Fed. R. Crim. P. 6(c), provides, among other things, that the foreperson of the grand jury "shall sign all indictments." This requirement is satisfied by his signature below the endorsement, "A True Bill." Jones v. Pescor, 169 F.2d 853, 855 (8th Cir. 1948). The fact that by inadvertence the indictment is unsigned when handed to the clerk is not fatal where the foreperson appears thereafter in open court and signs it in the presence of the grand jury. See United States v. Long, 118 F. Supp. 857 (D.P.R. 1954).
Fed. R. Crim. P. 7(c), provides that the indictment and information "shall be signed by the attorney for the government." If the attorney for the government refuses to sign, which is within his or her discretion, there is no indictment. This provision of Rule 7 recognizes the power of government counsel "to permit or not to permit the initiation of a prosecution." See United States v. Cox, 342 F.2d 167 (5th Cir.), cert. denied, 381 U.S. 935 (1965); In Re Grand Jury January, 1969, 315 F. Supp. 662 (D.Md. 1970). See also United States v. Adu, 82 F.3d 119, 123 (6th Cir. 1996).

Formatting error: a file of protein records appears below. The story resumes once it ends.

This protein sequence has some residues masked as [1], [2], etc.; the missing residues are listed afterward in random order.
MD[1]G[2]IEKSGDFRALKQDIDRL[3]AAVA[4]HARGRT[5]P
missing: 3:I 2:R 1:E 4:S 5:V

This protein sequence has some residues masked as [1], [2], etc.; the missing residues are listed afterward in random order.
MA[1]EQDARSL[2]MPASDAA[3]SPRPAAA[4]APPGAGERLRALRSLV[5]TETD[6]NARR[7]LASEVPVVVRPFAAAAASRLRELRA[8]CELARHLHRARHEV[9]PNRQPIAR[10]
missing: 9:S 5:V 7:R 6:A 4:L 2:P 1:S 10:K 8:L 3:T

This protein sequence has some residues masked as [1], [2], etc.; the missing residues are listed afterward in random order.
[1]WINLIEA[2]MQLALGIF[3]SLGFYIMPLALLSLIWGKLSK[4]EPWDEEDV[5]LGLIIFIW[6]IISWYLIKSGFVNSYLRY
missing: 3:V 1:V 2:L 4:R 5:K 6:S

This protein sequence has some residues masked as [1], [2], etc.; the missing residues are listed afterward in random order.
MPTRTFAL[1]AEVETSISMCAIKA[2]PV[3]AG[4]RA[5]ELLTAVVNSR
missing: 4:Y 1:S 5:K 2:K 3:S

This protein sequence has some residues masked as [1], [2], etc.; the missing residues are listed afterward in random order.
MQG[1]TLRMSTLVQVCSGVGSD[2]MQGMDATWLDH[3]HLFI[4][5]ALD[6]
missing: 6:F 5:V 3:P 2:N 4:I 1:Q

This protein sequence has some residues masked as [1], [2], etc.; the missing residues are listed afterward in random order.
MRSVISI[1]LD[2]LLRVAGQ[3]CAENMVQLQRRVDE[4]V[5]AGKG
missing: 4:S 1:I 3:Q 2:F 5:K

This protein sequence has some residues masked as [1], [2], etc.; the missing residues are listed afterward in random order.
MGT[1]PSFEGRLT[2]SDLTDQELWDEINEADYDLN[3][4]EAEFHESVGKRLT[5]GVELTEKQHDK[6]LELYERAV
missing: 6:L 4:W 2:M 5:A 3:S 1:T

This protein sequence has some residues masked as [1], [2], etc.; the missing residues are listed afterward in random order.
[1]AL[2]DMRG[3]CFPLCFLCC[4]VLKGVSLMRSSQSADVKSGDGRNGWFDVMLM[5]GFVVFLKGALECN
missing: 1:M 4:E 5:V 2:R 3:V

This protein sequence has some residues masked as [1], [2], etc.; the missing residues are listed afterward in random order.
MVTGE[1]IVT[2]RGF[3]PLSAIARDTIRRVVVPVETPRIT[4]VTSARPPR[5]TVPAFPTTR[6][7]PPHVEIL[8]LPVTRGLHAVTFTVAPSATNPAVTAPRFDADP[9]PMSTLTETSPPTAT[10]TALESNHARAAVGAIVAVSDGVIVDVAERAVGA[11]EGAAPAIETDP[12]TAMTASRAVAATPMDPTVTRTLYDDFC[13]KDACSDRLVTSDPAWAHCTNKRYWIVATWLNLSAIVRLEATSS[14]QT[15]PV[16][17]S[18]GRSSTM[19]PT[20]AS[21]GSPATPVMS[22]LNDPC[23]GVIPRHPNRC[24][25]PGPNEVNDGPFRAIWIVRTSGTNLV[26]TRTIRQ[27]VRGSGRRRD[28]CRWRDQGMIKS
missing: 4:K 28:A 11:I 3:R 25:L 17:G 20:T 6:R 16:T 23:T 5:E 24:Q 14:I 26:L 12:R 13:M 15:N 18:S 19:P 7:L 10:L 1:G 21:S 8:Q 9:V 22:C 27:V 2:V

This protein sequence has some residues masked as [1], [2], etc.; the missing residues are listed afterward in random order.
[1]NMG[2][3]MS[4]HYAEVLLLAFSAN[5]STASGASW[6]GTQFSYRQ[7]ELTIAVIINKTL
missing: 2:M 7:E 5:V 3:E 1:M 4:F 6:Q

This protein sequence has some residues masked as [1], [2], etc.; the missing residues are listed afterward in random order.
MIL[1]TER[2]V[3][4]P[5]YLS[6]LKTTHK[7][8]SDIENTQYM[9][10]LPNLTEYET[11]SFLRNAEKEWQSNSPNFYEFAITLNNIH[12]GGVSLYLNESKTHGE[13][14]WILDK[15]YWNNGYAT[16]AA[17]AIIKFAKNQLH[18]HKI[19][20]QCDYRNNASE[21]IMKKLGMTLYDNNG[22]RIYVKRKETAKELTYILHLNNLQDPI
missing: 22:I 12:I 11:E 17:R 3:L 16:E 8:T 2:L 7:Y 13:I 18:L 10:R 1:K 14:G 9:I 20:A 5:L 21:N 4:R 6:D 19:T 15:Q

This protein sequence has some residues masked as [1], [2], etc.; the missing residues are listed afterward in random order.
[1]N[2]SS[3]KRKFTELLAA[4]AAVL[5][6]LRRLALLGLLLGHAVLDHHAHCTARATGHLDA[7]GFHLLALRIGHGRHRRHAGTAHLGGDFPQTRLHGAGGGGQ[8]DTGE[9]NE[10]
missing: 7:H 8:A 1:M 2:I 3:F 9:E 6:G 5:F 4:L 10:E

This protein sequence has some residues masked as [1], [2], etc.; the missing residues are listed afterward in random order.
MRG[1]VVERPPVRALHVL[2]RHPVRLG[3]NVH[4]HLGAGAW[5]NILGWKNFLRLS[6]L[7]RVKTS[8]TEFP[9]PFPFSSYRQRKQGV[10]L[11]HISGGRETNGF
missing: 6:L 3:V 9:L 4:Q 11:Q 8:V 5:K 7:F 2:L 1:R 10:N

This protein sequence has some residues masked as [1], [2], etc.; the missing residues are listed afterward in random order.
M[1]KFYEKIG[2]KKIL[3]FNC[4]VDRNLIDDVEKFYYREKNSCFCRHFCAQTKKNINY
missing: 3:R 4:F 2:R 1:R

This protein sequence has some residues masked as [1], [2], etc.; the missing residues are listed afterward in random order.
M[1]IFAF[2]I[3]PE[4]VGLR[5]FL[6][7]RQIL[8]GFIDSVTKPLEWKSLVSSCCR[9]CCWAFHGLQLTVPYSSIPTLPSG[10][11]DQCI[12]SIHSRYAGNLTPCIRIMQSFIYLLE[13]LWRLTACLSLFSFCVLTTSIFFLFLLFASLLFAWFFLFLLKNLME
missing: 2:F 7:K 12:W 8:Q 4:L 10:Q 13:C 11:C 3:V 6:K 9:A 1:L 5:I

Fed.R.Crim. P. 1(b) defines the phrase "attorney for the government" to include the Attorney General, an authorized assistant of the Attorney General, a United States Attorney, an authorized assistant of a United States Attorney, and certain other persons in cases arising under the laws of Guam. An indictment may be signed in the name of the United States Attorney by an assistant who is authorized to sign the United States Attorney's name. See Wheatley v. United States, 159 F.2d 599 (4th Cir. 1946); United States v. Funkhouser, 198 F. Supp. 708 (D.Md. 1961), opinion adopted, 299 F.2d 940 (4th Cir.), cert. denied, 370 U.S. 939, reh'g denied, 371 U.S. 854 (1962). In turn there is nothing impermissible in having a high ranking Justice Department official's signature on an indictment. See United States v. Climatemp, Inc., 482 F. Supp. 376 (N.D. Ill. 1979).
The fact that the name of the attorney for the government is typewritten does not affect the indictment when the question is not raised before trial. See Wiltsey v. United States, 222 F.2d 600 (4th Cir. 1955). The courts have reasoned that the signature of the United States Attorney, like the caption, is not a part of the indictment and serves only to evidence the authenticity of the indictment and the government's consent to prosecution. The manner in which it is signed is therefore not such a defect as would invalidate the indictment.
[updated October 2012]